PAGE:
Emotionally intelligent people are not only good at thinking about how other people might feel but they are also adept at understanding their own feelings. Self-awareness allows people to consider the many different factors that contribute to their emotions.
Empathy for Others
A large part of emotional intelligence is being able to think about and empathize with how other people are feeling. This often involves considering how you would respond if you were in the same situation.
People who have strong emotional intelligence are able to consider the perspectives, experiences, and emotions of other people and use this information to explain why people behave the way that they do.
Упражнения для развития
Есть несколько упражнений, которые помогут это сделать.
«Лишних» эмоций у человека нет. Иногда нам нужны и гнев, и грусть. Эволюционно эмоции играют для человека хорошую роль даже те, которые мы считаем «плохими». Это страх научил нас избегать опасности. Но его патологические формы могут отравлять человеку жизнь
Именно поэтому так важно научиться распознавать эмоции и уметь их контролировать
Испытывая сильную эмоцию попробуйте:
- Идентифицировать ее. Что вы сейчас испытываете? Гнев или грусть? Какое у вас выражение лица? Попробуйте описать свои чувства и физическое состояние.
- После чего наступила эта эмоция? О чем вы думали в этот момент?
- Как можно использовать эту эмоцию во благо? Может, гнев станет стимулом к преодолению трудностей или возможностью в корне изменить свою жизнь? Как вы будете использовать этот ресурс?
«Чем я могу помочь?»
Попробуйте улучшить навыки эмпатии и в спорных ситуациях уточняйте у людей (если это позволяет ваша степень знакомства и родства): «ты сейчас расстроен? Я могу помочь?», «ты сердишься на меня?». Прямой вопрос поможет улучшить навыки понимания эмоций других людей, если они готовы отвечать открыто. Это в любом случае станет ценным опытом.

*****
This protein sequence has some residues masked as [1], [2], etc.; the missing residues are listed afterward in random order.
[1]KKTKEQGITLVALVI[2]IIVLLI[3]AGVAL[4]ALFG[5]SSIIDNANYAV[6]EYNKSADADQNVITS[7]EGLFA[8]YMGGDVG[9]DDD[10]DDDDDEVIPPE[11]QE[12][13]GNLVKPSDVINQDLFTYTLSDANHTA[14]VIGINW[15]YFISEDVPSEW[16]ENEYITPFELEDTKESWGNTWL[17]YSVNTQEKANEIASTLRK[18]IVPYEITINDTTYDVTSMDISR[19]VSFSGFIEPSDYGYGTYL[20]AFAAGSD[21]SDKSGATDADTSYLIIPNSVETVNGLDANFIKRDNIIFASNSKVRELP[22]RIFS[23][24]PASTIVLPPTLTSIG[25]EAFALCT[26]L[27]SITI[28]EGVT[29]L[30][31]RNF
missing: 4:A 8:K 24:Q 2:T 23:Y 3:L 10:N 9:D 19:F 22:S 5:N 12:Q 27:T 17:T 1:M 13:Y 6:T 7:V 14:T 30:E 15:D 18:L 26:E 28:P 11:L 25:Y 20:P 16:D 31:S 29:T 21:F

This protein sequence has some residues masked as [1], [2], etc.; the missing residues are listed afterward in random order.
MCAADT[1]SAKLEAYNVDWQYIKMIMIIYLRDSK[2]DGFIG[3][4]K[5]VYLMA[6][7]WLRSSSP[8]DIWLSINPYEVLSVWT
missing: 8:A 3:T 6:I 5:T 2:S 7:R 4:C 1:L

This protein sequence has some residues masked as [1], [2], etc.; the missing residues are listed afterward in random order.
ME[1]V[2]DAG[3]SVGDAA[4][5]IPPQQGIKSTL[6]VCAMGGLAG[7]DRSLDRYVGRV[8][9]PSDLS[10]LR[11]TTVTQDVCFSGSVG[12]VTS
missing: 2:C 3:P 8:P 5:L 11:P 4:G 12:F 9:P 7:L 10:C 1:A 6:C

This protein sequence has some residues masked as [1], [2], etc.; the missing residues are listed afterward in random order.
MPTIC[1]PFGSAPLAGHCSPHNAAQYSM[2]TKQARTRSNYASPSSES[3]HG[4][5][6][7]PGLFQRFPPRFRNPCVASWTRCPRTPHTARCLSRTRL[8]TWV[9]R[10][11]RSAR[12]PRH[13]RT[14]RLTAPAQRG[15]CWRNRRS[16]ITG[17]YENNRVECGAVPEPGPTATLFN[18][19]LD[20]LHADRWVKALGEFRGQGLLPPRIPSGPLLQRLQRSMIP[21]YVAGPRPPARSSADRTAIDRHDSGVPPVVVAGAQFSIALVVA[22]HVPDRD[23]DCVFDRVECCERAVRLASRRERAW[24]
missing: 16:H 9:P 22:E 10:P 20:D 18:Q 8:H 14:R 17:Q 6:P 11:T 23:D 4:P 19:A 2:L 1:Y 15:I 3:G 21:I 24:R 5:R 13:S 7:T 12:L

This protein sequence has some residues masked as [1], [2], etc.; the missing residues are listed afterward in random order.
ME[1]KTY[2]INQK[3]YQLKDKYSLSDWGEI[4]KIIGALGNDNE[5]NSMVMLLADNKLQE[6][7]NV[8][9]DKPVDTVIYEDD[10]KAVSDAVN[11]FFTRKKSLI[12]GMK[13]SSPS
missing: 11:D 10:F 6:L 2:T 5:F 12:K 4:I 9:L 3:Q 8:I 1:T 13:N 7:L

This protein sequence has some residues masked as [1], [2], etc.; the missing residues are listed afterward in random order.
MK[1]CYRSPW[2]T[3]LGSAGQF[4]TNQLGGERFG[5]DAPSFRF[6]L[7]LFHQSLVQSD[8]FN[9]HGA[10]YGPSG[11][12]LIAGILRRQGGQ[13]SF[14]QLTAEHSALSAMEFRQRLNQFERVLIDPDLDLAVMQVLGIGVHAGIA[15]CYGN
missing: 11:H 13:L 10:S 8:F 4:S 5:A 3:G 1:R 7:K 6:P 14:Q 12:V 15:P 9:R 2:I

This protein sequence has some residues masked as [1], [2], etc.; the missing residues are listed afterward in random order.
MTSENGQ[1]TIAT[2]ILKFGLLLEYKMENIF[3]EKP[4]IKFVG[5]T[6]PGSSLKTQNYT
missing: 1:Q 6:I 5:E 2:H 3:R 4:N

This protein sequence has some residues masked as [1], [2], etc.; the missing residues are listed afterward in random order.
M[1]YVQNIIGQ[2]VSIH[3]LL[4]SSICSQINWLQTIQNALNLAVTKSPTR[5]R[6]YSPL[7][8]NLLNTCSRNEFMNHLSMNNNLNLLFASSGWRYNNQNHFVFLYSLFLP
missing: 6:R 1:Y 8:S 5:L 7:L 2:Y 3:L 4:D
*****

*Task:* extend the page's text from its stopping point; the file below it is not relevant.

Фильмы без звука
Включите людей художественный фильм и попробуйте смотреть его без звука и субтитров, определяя по мимике героев, что происходит на экране, о чем они могут вести свой диалог. Пересмотрите те же сцены со звуком, чтобы запомнить, какой была мимика влюбленных, расстроенных, раздраженных людей.
Первый шаг это проговаривать свои эмоции вслух «я сейчас рассержен, мне очень плохо, я чувствую напряжение, мне некомфортно». Эмоции надо направлять, а не подавлять. И направлять в мирное русло.
Если проблемы с эмоциональным интеллектом действительно серьезны и снижают качество жизни человека, стоит обратиться за помощью к психологу.
- Депрессии осенние, депрессии христианские, депрессии без причины
- Психотерапевт Сергей Белорусов: Депрессией обычно болеют хорошие люди
How Emotional Intelligence Is Measured
A number of different assessments have emerged to measure levels of emotional intelligence. Such tests generally fall into one of two types: self-report tests and ability tests.
Self-report tests are the most common because they are the easiest to administer and score. On such tests, respondents respond to questions or statements by rating their own behaviors. For example, on a statement such as «I often feel that I understand how others are feeling,» a test-taker might describe the statement as disagree, somewhat disagree, agree, or strongly agree.
Ability tests, on the other hand, involve having people respond to situations and then assessing their skills. Such tests often require people to demonstrate their abilities, which are then rated by a third party.